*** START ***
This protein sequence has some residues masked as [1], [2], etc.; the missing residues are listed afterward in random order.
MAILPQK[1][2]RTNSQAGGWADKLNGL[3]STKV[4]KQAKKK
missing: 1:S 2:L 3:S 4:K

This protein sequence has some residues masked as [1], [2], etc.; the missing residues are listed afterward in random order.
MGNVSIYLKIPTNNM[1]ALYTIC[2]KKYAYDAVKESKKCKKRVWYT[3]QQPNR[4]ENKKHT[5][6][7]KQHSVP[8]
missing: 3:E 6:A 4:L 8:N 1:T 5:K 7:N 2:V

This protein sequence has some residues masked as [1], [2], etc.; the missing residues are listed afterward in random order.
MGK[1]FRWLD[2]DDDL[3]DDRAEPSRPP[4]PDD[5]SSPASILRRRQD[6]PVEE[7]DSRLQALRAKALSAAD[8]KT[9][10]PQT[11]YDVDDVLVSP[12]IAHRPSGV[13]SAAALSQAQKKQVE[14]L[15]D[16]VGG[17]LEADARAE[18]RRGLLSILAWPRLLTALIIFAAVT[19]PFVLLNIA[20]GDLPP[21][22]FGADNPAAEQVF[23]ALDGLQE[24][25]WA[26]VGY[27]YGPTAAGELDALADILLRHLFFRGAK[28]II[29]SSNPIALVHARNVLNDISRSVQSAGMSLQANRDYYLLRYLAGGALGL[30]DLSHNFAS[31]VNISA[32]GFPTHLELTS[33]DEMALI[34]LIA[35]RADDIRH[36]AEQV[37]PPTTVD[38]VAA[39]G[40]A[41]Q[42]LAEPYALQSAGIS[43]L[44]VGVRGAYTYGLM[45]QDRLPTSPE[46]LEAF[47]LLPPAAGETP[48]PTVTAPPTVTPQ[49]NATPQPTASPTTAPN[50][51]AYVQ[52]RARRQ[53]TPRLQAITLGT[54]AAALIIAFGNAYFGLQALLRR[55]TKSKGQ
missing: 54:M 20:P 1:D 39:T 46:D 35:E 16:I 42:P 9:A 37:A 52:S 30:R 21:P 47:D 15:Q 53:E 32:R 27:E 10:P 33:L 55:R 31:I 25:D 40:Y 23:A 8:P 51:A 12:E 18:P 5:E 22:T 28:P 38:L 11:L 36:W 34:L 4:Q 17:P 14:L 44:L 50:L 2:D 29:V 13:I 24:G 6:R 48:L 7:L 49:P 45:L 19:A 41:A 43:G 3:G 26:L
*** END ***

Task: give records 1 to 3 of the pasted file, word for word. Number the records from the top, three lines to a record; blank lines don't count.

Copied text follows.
This protein sequence has some residues masked as [1], [2], etc.; the missing residues are listed afterward in random order.
MAILPQK[1][2]RTNSQAGGWADKLNGL[3]STKV[4]KQAKKK
missing: 1:S 2:L 3:S 4:K

This protein sequence has some residues masked as [1], [2], etc.; the missing residues are listed afterward in random order.
MGNVSIYLKIPTNNM[1]ALYTIC[2]KKYAYDAVKESKKCKKRVWYT[3]QQPNR[4]ENKKHT[5][6][7]KQHSVP[8]
missing: 3:E 6:A 4:L 8:N 1:T 5:K 7:N 2:V

This protein sequence has some residues masked as [1], [2], etc.; the missing residues are listed afterward in random order.
MGK[1]FRWLD[2]DDDL[3]DDRAEPSRPP[4]PDD[5]SSPASILRRRQD[6]PVEE[7]DSRLQALRAKALSAAD[8]KT[9][10]PQT[11]YDVDDVLVSP[12]IAHRPSGV[13]SAAALSQAQKKQVE[14]L[15]D[16]VGG[17]LEADARAE[18]RRGLLSILAWPRLLTALIIFAAVT[19]PFVLLNIA[20]GDLPP[21][22]FGADNPAAEQVF[23]ALDGLQE[24][25]WA[26]VGY[27]YGPTAAGELDALADILLRHLFFRGAK[28]II[29]SSNPIALVHARNVLNDISRSVQSAGMSLQANRDYYLLRYLAGGALGL[30]DLSHNFAS[31]VNISA[32]GFPTHLELTS[33]DEMALI[34]LIA[35]RADDIRH[36]AEQV[37]PPTTVD[38]VAA[39]G[40]A[41]Q[42]LAEPYALQSAGIS[43]L[44]VGVRGAYTYGLM[45]QDRLPTSPE[46]LEAF[47]LLPPAAGETP[48]PTVTAPPTVTPQ[49]NATPQPTASPTTAPN[50][51]AYVQ[52]RARRQ[53]TPRLQAITLGT[54]AAALIIAFGNAYFGLQALLRR[55]TKSKGQ
missing: 54:M 20:P 1:D 39:T 46:D 35:E 16:I 42:P 9:A 37:A 52:S 30:R 21:P 47:D 15:Q 53:E 32:R 27:E 10:P 33:L 55:R 31:I 25:D 40:Y 23:A 8:P 51:A 12:E 18:P 5:E 22:T 28:P 38:L 11:L 36:W 34:L 4:Q 17:P 14:L 44:L 50:L 2:D 29:V 13:I 24:G 6:R 48:L 7:L 49:P 45:L 19:A 41:A 43:G 3:G 26:L